Green consumerism helped to enforce this agreement as 'CFC - free' aerosol cans and plastic foam containers became available to buyers.  Now HCFCs have replaced CFCs which are not as damaging but are to be banned in the EU from 2015. As of 2014 HCFCs are due to be completely phased out in developed countriesby 2030 and in developing countries by 2040. They are still used in some fast food foam packaging. 

From the 1st January 2000 CFCs were banned from all new refrigerators and freezers. It became possible to take away old fridges so that the CFCs could be recovered and recycled.  All fridge manufacturers in the European Union now have to accept back their old fridges and dispose of the components safely. 

The amount of chlorine in the atmosphere is now decreasing but to return to pre-1980 levels of ozone will take some time because the ozone depleting substances remain in the atmosphere for decades.  In the UK CFCs were still being used in some insulating foam until 2005.  Equipment is still exported illegally to developing countries where they may not be able to afford the alternatives.

Good News

In the autumn of 2006 the hole in the ozone layer was the largest it has ever been at 29.6 million square miles, larger than Antarctica itself!  This was due to a number of factors, natural conditions as well as man-made.  However since that ozone levels have remained static and although it has not yet started to decrease in size, most scientists agree that the ozone layer will recover, but signs of recovery will not be seen until 2020, and full recovery will not take place until at least 2049 over middle latitudes and 2065 over Antarctica.

Monitoring the Ozone Layer

From 1996 - 2006 a NASA Earth Probe space craft collected data until its transmitter failed.  Now spacecraft Aura, launched in 2004, is collecting data on a fortnightly cycle about many regions of the world.  The UN announced in 2008 the establishment of a new station in the Persian Gulf to monitor the climate and ozone levels.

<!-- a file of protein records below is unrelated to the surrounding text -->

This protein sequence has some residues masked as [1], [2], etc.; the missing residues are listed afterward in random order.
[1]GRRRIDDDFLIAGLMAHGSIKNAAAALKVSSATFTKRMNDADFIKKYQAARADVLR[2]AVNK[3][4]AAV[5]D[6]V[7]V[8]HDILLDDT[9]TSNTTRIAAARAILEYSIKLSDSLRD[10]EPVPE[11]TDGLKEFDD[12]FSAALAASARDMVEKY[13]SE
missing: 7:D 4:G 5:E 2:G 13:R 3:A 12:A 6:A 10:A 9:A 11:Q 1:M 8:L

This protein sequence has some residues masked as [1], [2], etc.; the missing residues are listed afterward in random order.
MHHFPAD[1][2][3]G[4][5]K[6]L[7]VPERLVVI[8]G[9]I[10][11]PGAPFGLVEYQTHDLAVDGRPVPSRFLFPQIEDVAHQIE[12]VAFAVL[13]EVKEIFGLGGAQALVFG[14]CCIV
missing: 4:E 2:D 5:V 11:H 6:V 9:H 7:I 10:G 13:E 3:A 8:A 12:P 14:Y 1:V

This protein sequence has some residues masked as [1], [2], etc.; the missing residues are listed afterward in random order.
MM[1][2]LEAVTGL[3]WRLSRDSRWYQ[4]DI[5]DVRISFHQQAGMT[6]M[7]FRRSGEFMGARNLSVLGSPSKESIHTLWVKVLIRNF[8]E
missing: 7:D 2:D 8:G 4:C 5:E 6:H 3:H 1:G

You can observe daily incoming data and view annual charts on the Antarctic's ozone layer and ozone hole on this NASA website.

The Ozone Layer and Climate Change

These two separate issues are often confused but they are related.  Some scientists think that global warming could have a negative effect on the recovery of the ozone layer.  Some proffered solutions to global warming could help resolve one problem, whilst exacerbating another.  Take the idea of releasing sulphur compounds into the atmosphere, mimicking a volcano.  This would have a cooling effect but could cause greater ozone depletion.

Ozone depletion has a cooling effect!  Conversely as the hole over Antarctica heals up, it most probably will lead to temperature rises!  But we need the ozone layer to survive!

On the other hand it's not just with ozone that CFCs wreak havoc, they're also a potent greenhouse gas. In 2013 research published in the journal Nature Geoscience linked the ban to a 'pause' or slowdown in temperature increases since the mid 1990s.

What You Can Do

Make sure that you dispose of your old fridge or freezer correctly - ask your local council.

Other products may contain other ozone depleting chemicals or chemicals which harm the environment in other ways.  Many household cleaning products and even air fresheners can make the air more polluted in a home than the air outside!  These may have a detrimental effect on human health too.

Try to avoid spray aerosols; use pump action sprays where possible instead.

Old halon type fire extinguishers should be disposed of correctly.

Useful Links

Ozone depletion - http://www.ozonedepletion.co.uk

National Geographic -    http://environment.nationalgeographic.com/environment/global-warming/ozone-depletion-overview.html

Ace Resources -   http://www.ace.mmu.ac.uk/resources/teaching_packs/key_stage_4/climate_change/03p.html

Credits

Image: Ozone Layer by Paul Aningat

Information sourced from:

Encyclopaedia Britannica (2014), Montreal Protocol [online], Available from: http://www.britannica.com/event/Montreal-Protocol [accessed 10/07/2015].